Yesterday's loss was just one of those losses that I still consider was value, but just didn't work out. What I'm not so happy about is the size of the loss, but I have learned another valuable lesson.

There are other reasons why I am comfortable with my losses, if comfortable is the right word. I funded my Betfair account with £100 back in March 2004 and haven't put in another penny since, so any losses are not directly out of my pocket. The other reason is that I have put together a long run of winning months, and although I am disappointed to see that come to an end, in a way it's a reality check for me not to take winning for granted so all-in-all I shall just take the past two days on the chin and get back on the horse with a solid profit on the Celtics tonight.

And this Betfair lark is also great entertainment for me. This may sound crazy, but the amount of money I win or lose is not so important to me as the mental challenge of finding value, or to put it another way, outwitting someone else who is sitting at home weighing up the odds in his underpants. Poor use of English grammar I know, but quite intentional.

The money is just numbers in an account, so it's easy to lose touch with reality. I would never dream of putting down £400, never mind £4,000 in cash, but numbers on a screen are a little like betting in a casino with chips. It's not really money. Except that it is.

How about a few comments? Like John said in his blog, it gets lonely out here.

So THAT's Why They Call It Gambling

Two bad days on the NBA to report. Sunday, I made the mistake of getting involved in a game knowing that I would only be able to watch the first half and of course got caught on the wrong side of a run by the Celtics who were up by nine at the half. The question was cut my losses and 'red-up' at a loss of £1,846.89 or leave a bet out there in the hopes that it would get hit. I decided to take the loss and of course the Cavaliers came back to within 1 in the fourth quarter which, had I been home, would have meant not only getting out with no loss, but also with a healthy profit. But my mistake for getting involved in the first place.

Now to Monday's loss. Hornets at home in Game 7, down by 10 against the Spurs at half-time, and the Spurs trading at 1.5x. I was quite convinced that the Hornets would make a run at some point, and I guess they did by getting within 3 with 1 minute left in the game, but unfortunately that was too late to allow me to get out of another big loss. £3,885.62 to be precise. All rather depressing really, but that's life. I've had a stellar run of 12 winning months, so if May ends up being a loser, and it will take a minor miracle for it not to, then it's not the end of the world. I hate to think that I was chasing on the second bet, but if I am honest with myself, I was. I do take big positions where I think there is value, but I held on longer than I should have done, so lessons learned, back to basics and onward and upward.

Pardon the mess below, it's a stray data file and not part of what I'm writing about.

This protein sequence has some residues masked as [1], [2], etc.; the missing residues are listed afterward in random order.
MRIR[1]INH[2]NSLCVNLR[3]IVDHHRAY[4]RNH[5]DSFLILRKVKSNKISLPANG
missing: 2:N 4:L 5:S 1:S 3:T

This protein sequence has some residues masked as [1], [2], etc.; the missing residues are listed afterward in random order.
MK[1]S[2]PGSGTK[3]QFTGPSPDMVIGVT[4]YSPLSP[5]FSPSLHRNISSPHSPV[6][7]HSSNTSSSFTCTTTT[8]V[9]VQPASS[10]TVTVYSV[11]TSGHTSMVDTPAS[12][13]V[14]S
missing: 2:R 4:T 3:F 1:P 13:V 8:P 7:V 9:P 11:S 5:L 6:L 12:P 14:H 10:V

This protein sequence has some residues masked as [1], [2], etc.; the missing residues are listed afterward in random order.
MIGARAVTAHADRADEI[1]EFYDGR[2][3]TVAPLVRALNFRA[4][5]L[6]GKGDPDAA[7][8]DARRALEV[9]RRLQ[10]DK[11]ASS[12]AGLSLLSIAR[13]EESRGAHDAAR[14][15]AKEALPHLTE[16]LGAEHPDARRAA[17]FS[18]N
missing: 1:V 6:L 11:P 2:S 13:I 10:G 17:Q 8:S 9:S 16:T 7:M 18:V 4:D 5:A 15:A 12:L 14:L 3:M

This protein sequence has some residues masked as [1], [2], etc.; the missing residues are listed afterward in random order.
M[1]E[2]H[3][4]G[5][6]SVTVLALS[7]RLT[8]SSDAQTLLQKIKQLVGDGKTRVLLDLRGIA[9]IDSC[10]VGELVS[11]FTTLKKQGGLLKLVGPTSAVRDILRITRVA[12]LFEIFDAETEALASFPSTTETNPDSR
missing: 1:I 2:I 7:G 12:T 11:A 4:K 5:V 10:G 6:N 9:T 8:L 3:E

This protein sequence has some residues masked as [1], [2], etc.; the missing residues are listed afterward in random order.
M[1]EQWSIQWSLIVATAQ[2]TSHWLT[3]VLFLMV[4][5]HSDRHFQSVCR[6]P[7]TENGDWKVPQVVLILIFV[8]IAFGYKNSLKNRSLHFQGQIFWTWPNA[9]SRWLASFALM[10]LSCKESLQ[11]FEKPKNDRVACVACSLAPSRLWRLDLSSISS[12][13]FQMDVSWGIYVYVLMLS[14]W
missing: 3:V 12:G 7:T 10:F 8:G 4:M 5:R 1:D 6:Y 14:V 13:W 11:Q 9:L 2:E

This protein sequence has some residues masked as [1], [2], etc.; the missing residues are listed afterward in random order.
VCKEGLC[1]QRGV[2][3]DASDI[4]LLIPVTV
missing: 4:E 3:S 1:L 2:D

Sunday 18 May 2008

There's Something In My Eye

Congratulations Pompey

It's been a long day today with very little betting. A friend of many years, (I don't have many) over 20 of them, hails from Portsmouth and I have given him much abuse over the years about the fortunes of his local team. So when he invited me to a party to watch the FA Cup Final today, I could hardly say no. Of course his wireless Internet wasn't working, but some things in life are more important than betting. Yes, really.

Not the greatest of games, but finals are usually disappointing since teams are there to win, not to look pretty, but it was great for him to see his team win the cup. Probably a once-in-a-lifetime moment, but one never knows, and I'm sure that like myself, he never seriously thought he would see his team win the Cup. How much more it meant to him than it would have meant to any supporter of the 'Big Four'. Winning gets (almost) as old as losing, (although betting is an exception I guess) but surely even the most fanatical United fan would admit that winning any trophy for the nth time isn't as precious as winning the first or the first in a lifetime.

One sad fact - of the guys at the party, I was the only one who has never seen his team win the Cup. One day. Please God...who just happens to have his own blog - check it out:

Monday 12 May 2008

All Or Nothing

How fickle the gods of gambling are. After a positive start to my Sunday with a lay of the Over 2.5 goals in the Chelsea - Bolton game (I love those pre-game odds-on Overs bets) my day got steadily worse.

I then lost all the winnings from the above bet when the Los Angeles Angels of Anaheim couldn't hold on to a lead, and market illiquidity meant that I was unable to lay my 'value' investment off.

I did admittedly make a small sum on the Utah Jazz - Los Angeles Lakers game, but lost that and much more on the San Antonio Spurs - New Orleans Hornets game when the Spurs just ran away with the game after half-time.

New strategy for the NBA play-offs - back the home team pre-game and go to bed. 14 of 15 conference semis have been won by the home team. Cue a win for the Boston Celtics tonight...